Do Sharks Migrate? (Why Some Do & Others Don’t)

Sharks are famous for their migratory patterns, with Great White and Tiger Sharks regularly making the news. 

So, do sharks migrate? The short answer is yes, some of them do. The more complicated answer is that sharks are diverse. Not all sharks migrate; some of them don’t migrate very far, and some of them spend nearly their entire lives moving from place to place. 

Why Do Sharks Migrate? 

Sharks migrate for a wide range of reasons.

In some cases, those reasons overlap. In others, it’s because they need something specific. And, in others, sharks change the reason they migrate throughout the year. 

Feeding

Most sharks eat a great deal. In fact, in zoos, sharks normally consume anywhere from 1-10% of their body weight a week. 

In comparison to people, who eat 3-4 pounds of food a day, that’s about the same by body weight. But for sharks, which can weigh anywhere from a few to over 15,000 lbs., that can add up to a lot of fish and marine life. 

So, sharks migrate up and down coasts, over migration routes, and along currents to ensure their hunting grounds stay fresh.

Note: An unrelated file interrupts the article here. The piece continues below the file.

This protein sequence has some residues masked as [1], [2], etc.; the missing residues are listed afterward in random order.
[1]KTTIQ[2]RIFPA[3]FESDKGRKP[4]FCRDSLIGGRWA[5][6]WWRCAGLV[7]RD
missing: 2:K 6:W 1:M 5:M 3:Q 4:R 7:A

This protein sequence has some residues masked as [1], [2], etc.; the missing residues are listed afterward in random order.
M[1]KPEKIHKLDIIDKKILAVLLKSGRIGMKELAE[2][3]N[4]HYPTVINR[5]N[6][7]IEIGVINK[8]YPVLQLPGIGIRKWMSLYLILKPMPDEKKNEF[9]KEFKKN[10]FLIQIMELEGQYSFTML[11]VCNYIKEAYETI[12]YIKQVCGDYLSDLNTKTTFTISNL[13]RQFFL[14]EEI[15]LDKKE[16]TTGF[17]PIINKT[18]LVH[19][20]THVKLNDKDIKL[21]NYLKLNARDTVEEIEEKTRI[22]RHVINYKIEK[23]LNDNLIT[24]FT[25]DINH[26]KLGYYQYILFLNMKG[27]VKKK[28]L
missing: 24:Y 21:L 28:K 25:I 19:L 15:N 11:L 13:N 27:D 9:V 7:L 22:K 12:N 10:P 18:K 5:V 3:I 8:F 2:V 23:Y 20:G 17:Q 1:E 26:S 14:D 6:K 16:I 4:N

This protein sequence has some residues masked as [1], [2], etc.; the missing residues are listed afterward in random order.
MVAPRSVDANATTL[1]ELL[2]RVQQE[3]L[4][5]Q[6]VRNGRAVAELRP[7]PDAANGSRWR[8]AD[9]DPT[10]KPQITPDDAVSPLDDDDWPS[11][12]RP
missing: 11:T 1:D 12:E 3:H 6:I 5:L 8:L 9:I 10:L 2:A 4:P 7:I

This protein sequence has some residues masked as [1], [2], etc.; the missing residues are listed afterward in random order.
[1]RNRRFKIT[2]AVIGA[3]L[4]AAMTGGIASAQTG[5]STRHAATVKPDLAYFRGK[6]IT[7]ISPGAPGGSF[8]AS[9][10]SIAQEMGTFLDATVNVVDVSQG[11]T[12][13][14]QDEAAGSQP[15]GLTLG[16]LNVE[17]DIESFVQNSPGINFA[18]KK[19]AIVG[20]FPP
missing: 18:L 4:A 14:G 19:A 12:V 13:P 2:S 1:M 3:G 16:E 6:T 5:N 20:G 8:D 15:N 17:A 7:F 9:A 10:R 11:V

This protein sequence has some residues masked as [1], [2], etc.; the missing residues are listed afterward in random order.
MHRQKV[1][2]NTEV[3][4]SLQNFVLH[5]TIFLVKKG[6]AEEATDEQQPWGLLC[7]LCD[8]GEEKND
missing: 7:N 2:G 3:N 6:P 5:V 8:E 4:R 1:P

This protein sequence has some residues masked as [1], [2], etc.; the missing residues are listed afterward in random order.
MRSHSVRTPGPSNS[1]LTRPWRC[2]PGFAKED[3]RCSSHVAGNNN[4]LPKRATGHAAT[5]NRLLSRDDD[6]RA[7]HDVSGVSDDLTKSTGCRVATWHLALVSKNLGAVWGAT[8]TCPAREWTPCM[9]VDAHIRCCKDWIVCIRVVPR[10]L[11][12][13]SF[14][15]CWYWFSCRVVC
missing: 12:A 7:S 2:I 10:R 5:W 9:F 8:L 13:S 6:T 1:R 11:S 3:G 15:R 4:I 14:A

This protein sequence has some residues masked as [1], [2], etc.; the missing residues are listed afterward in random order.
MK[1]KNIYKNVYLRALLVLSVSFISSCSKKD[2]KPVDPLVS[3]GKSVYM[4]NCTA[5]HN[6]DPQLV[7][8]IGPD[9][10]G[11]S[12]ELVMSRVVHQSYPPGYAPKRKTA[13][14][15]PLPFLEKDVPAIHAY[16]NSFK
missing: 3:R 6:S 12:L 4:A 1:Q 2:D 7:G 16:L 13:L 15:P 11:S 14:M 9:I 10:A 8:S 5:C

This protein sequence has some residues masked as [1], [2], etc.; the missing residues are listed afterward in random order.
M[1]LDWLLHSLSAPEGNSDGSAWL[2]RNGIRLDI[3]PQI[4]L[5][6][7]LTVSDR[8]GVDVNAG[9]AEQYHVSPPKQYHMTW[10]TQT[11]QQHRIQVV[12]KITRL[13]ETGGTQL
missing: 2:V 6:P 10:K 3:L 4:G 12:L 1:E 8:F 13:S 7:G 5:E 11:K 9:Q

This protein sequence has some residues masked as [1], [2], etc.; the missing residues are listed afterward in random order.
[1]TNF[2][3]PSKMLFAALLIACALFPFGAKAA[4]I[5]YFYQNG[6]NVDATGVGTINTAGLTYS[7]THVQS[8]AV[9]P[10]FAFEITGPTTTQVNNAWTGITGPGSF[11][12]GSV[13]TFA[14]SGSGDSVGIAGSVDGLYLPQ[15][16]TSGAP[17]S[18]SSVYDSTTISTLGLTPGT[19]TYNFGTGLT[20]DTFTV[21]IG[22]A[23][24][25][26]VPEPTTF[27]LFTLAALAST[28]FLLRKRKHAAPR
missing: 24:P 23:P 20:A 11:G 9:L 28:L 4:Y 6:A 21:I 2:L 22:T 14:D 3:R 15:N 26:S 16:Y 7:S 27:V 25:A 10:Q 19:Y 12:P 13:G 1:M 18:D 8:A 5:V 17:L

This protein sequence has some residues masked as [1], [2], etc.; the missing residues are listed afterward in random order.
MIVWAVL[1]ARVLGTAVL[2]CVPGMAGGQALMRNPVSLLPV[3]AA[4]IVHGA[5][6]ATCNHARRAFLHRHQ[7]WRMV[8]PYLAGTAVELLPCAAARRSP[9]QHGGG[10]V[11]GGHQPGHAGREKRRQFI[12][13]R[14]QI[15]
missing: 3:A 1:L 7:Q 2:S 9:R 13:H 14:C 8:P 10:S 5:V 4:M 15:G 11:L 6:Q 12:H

Those migration patterns often extend over 800-1,000 miles, and the shark may take a full year to make the circuit. 

That allows the fish schools they hunt plenty of time to recover and build population back up – meaning populations stay healthy and the shark has enough to eat for the long-term. 

Warm Water

Most sharks are cold-blooded. While roughly 5 species of shark have endothermic or warm-blooded properties, most are not. 

This means that when it gets too cold, sharks lose body heat. They get sluggish, lose vision, and their metabolism slows down. 

If they get too cold, the shark could lose so much muscle function it actually can’t breathe. 

For that reason, sharks tend to migrate to stay in warm water. In most cases, sharks need water to be at least 68 degrees to be comfortable. 

That’s also why sharks on the East Coast in the U.S. tend to migrate away between the end of August and the middle of September. Cooling waters mean they can no longer comfortably stay on the coast. 

Sharks migrating to warmer waters will normally start migrating as the water begins to cool. Then, when the waters start to warm up, they’ll migrate back. 

The tiger shark is an extremely well-known shark that migrates for this reason. These sharks migrate based on water temperature.

And, recent increases in water temperature during the summer have sent them further and further north each year

Mating 

Many types of sharks are solitary. This means that they swim and live alone for most of the year. This behavior allows the shark more access to food without competition. 

It also means that a shark can more easily feed itself without stripping the environment of food sources, as a large school of big sharks might. 

That’s why most big sharks like Great Whites are solitary.